I met David Suff the head of Topic Records at the recent Independent Label Market. The event took place at London Spitalfields up on what would have been the outer edge of the old, long vanished city wall and now nestling between the corporate glass and steel of the major corporations, jostling for prime location and architectural one-upmanship of the ‘Square Mile,’ and the Bangladeshi hub of Brick Lane. In the sweltering heat a large number of indie labels had set up temporary shop, attracting a sizeable crowd, mostly intent on sniffing out rare or desirable vinyl. With a strong showing from London’s ever increasing brewing fraternity also on hand, thankfully there was also ample chance for refreshment.
The aisles were packed with shoppers and David quickly confirmed the event was a rip roaring success exclaiming, “Brilliant! Hot! Sweaty! There are over 100 record labels here and a number of breweries and lots and lots of people who are interested in music, it’s great.” Although modestly downplaying Topic Records status as the oldest surviving independent record label, now in its 75th year, with a laugh, he did admit, “Well I think I’m doing more interviews than Simon Raymonde of Bella Union and I think a lot of people are genuinely pleased to see us here as the oldest indie.” He quickly qualifies this adding, “But there are dance labels and others whose music is a million miles away from what we do. Besides, this is the fourth or fifth year that this event has been run and it’s our first appearance, so we’re more like the new boys than the granddaddies.”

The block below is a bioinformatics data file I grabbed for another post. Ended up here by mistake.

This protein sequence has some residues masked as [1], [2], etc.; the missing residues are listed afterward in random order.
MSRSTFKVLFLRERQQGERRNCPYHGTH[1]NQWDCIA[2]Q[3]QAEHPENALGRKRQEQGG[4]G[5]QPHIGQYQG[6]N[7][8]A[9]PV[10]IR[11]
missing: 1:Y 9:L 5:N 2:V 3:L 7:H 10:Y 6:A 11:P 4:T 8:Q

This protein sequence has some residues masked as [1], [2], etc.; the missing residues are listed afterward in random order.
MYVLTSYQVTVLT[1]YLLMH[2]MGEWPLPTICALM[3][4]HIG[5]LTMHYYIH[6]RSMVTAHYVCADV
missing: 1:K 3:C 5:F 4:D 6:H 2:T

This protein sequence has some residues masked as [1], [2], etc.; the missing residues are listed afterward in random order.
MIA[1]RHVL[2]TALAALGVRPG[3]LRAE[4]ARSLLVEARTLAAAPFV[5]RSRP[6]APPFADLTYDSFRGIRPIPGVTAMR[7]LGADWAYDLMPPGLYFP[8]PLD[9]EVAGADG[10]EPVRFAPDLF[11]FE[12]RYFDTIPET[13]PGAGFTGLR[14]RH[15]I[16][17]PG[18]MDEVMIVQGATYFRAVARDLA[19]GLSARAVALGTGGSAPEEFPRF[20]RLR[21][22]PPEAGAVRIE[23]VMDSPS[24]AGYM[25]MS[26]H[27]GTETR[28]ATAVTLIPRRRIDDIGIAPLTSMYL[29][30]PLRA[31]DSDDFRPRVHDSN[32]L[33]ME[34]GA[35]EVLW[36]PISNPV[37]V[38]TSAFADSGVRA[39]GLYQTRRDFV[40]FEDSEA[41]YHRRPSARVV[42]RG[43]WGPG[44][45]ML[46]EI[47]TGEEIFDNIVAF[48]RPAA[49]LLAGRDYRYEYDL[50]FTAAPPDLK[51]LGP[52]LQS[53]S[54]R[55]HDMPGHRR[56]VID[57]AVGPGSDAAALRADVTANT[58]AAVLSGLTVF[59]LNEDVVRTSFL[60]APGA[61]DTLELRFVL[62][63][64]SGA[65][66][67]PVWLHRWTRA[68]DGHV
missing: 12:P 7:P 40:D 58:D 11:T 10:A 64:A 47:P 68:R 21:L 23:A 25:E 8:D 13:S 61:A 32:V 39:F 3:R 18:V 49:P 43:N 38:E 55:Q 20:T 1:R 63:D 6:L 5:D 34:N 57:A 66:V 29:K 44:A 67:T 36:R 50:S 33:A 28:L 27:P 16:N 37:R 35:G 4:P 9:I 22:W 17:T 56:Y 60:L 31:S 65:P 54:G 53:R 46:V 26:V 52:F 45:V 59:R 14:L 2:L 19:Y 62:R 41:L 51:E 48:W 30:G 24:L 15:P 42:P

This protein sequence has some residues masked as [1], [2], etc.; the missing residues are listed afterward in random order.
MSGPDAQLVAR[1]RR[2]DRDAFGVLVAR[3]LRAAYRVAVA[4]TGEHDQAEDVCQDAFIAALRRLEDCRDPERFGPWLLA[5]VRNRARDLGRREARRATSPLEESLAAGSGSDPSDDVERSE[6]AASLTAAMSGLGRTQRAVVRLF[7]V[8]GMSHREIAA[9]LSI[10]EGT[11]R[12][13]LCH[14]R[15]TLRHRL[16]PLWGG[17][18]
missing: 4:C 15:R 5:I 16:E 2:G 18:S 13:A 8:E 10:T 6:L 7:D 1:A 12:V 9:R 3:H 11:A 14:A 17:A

I ask David what he’s brought down with him and it turns out to be quite a list as he reveals, “We’ve brought some vinyl from the topic archives, releases from the 50s, 60s and 70s. There’s also some brand new vinyl that we’ve manufactured, Nic Jones, first ever 45 with two tracks from Penguin Eggs, with a special label bag, photos and memorabilia included and there are reproductions of Anne Briggs Hazards of Love and Shirley Collins Heroes in Love EPs, both of which are 50 years old. We’ve also got copies of our Three Score & Ten CD set.” He gives a broad smile and adds, “Oh, and we’ve even got some button badges and T shirts, which I guess makes us a proper record label.”